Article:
Meaning of BRIDGE in English

BRIDGE

1. n. & v.

--n.

1. a a structure carrying a road, path, railway, etc., across a stream, ravine, road, railway, etc. b anything providing a connection between different things (English is a bridge between nations).

2 the superstructure on a ship from which the captain and officers direct operations.

3 the upper bony part of the nose.

4 Mus. an upright piece of wood on a violin etc. over which the strings are stretched.

5 BRIDGEWORK.

6 Billiards etc. a a long stick with a structure at the end which is used to support a cue for a difficult shot. b a support for a cue formed by a raised hand.

7 land-bridge.

--v.tr.

1. a be a bridge over (a fallen tree bridges the stream). b make a bridge over; span.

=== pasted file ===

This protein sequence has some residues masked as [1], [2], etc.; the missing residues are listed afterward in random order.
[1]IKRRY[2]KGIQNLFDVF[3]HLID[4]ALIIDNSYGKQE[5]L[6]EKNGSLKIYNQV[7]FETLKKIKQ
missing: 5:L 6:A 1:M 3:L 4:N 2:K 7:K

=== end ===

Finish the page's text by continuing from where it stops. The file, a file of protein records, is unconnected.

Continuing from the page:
2 span as if with a bridge (bridged their differences with understanding).

Phrases and idioms:

bridge of asses pons asinorum. bridge of boats a bridge formed by mooring boats together abreast across a river etc. bridge passage Mus. a transitional piece between main themes. bridging loan a loan from a bank etc. to cover the short interval between buying a house etc. and selling another. cross a (or that) bridge when one comes to it deal with a problem when and if it arises.

Derivatives:

bridgeable adj.

Etymology: OE brycg f. Gmc 2. n. a card-game derived from whist, in which one player's cards are exposed and are played by his or her partner (cf. auction bridge, contract bridge).

Phrases and idioms:

bridge roll a small soft bread roll.

Etymology: 19th c.: orig. unkn.

Oxford English vocab.      Оксфордский английский словарь.